Transcriptomics analysis reveals the signal transduction mechanism of brassinolides in tea leaves and its regulation on the growth and development of Camellia sinensis

BMC Genomics. 2022 Jan 6;23(1):29. doi: 10.1186/s12864-021-08179-9.

ABSTRACT

BACKGROUND: Brassinosteroids (BRs) are a type of sterol plant hormone that play an important role in various biochemical and physiological reactions such as promoting cell growth, increasing biomass, and improving stress resistance.

RESULTS: To investigate the regulatory and molecular mechanism of BRs on the growth and development of tea plants (Camellia sinensis L.), changes in cell structure and gene expression levels of tea leaves treated with exogenous BRs were analyzed by electron microscopy and high-throughput Illumina RNA-Seq technology. The results showed that the number of starch granules in the chloroplasts and lipid globules increased and thylakoids expanded after BR treatment compared with the control. Transcriptome analysis showed that in the four BR treatments (CAA: BR treatment for 3 h, CAB: BR treatment for 9 h, CAC: BR treatment for 24 h, and CAD: BR treatment for 48 h), 3861 (1867 upregulated and 1994 downregulated), 5030 (2461 upregulated and 2569 downregulated), 1626 (815 upregulated and 811 downregulated), and 2050 (1004 upregulated and 1046 downregulated) differentially expressed genes were detected, respectively, compared with CAK (BR treatment for 0 h). Using Gene Ontology (GO) and Kyoto Encyclopedia of Genes and Genomes (KEGG) databases, metabolic pathway enrichment analysis showed that the differentially expressed genes of CAA vs. CAK, CAB vs. CAK, CAC vs. CAK, and CAD vs. CAK significantly enriched the functional categories of signal transduction, cell cycle regulation, and starch, sucrose, and flavonoid biosynthesis and metabolism pathways. We also found that after spraying BR, the key genes for caffeine synthesis were downregulated. The results of qRT-PCR coincided with the findings of transcriptomic analysis.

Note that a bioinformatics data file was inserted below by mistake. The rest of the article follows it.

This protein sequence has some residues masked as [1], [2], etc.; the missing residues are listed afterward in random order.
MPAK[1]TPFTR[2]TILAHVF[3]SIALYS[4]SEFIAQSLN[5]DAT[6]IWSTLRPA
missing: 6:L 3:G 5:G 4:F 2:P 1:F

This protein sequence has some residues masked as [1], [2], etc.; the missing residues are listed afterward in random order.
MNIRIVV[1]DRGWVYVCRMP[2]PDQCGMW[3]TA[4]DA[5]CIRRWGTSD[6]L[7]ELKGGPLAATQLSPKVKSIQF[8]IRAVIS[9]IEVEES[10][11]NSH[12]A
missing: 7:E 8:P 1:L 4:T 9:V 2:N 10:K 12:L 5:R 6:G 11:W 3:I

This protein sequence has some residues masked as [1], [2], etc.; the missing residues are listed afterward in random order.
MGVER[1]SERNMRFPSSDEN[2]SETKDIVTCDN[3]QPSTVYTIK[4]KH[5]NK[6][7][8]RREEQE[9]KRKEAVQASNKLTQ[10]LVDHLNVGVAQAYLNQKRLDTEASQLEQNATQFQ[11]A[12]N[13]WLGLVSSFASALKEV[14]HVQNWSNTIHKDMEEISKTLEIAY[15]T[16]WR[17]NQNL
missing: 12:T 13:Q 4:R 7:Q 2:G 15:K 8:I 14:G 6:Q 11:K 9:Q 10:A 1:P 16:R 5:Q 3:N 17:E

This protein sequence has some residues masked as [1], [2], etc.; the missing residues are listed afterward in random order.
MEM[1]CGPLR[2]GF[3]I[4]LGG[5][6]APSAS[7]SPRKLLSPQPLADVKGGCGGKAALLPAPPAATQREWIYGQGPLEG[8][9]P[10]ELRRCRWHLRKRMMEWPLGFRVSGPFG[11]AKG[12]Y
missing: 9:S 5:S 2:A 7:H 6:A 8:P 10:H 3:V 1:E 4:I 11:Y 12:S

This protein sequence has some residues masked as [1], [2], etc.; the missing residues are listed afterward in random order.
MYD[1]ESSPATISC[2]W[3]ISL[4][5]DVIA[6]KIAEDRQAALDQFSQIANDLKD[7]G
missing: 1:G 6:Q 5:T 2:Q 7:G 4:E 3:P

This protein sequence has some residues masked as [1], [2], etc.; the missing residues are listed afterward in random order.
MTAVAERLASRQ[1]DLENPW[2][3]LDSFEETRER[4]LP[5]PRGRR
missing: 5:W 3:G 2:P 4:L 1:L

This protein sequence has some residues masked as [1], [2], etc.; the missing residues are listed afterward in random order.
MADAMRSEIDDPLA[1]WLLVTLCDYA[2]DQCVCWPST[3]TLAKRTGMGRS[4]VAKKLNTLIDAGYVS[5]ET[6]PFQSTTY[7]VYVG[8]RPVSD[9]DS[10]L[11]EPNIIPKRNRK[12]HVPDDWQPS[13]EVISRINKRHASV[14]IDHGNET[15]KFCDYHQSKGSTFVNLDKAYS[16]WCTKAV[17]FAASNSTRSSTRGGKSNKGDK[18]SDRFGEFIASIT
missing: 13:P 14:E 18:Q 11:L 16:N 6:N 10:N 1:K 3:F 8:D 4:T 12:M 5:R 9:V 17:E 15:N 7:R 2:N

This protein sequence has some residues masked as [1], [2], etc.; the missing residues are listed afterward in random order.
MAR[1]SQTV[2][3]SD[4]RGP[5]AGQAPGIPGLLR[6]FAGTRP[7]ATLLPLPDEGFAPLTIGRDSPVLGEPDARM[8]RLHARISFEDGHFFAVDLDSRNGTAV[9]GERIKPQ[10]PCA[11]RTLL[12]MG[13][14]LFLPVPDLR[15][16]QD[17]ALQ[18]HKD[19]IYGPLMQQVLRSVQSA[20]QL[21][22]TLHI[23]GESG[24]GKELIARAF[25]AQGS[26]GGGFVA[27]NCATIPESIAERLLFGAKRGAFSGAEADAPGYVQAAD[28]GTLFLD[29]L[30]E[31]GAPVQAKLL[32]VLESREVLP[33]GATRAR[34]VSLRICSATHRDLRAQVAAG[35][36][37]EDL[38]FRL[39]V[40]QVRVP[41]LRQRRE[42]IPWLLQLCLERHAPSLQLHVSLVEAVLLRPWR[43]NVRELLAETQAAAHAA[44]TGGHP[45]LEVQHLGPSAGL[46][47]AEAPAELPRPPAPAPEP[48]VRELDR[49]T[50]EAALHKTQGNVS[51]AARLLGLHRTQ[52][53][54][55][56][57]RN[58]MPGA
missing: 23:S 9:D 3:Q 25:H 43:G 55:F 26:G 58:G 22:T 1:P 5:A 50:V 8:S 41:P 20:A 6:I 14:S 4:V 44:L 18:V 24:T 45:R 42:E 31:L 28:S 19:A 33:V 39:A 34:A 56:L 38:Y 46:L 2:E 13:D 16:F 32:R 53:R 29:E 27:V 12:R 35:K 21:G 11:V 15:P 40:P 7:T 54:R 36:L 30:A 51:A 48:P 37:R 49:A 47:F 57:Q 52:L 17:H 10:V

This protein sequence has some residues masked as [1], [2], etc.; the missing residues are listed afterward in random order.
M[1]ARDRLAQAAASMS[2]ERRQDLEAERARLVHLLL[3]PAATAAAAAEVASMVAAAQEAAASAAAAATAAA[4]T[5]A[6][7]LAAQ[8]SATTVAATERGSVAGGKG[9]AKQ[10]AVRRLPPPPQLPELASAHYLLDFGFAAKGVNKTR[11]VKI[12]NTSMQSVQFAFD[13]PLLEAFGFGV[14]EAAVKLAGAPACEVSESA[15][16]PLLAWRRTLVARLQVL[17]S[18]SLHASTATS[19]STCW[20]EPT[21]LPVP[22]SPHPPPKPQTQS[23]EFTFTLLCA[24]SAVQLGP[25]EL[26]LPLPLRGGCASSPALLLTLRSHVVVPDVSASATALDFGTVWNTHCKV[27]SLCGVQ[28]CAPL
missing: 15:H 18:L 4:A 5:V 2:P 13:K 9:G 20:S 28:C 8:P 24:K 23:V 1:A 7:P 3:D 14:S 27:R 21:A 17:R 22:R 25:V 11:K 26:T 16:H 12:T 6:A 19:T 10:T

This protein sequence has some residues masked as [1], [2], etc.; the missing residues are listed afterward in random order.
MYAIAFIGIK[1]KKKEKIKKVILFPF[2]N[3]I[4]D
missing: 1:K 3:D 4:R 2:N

CONCLUSIONS: The present study improved our understanding of the effects of BRs on the growth and development of tea leaves and laid the foundation for the in-depth analysis of signal transduction pathways of BRs in tea leaves.

PMID:34991475 | PMC:PMC8739690 | DOI:10.1186/s12864-021-08179-9

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